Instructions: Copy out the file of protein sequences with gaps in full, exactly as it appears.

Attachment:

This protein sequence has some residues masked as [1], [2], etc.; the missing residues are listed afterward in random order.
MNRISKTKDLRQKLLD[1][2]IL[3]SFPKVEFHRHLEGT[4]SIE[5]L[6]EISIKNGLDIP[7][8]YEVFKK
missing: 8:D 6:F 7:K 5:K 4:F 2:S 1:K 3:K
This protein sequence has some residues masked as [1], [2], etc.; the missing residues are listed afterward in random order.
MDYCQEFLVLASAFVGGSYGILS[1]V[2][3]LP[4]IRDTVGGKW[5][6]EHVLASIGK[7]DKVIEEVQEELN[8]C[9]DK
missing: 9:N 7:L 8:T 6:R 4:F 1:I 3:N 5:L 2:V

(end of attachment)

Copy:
This protein sequence has some residues masked as [1], [2], etc.; the missing residues are listed afterward in random order.
MNRISKTKDLRQKLLD[1][2]IL[3]SFPKVEFHRHLEGT[4]SIE[5]L[6]EISIKNGLDIP[7][8]YEVFKK
missing: 8:D 6:F 7:K 5:K 4:F 2:S 1:K 3:K
This protein sequence has some residues masked as [1], [2], etc.; the missing residues are listed afterward in random order.
MDYCQEFLVLASAFVGGSYGILS[1]V[2][3]LP[4]IRDTVGGKW[5][6]EHVLASIGK[7]DKVIEEVQEELN[8]C[9]DK
missing: 9:N 7:L 8:T 6:R 4:F 1:I 3:N 5:L 2:V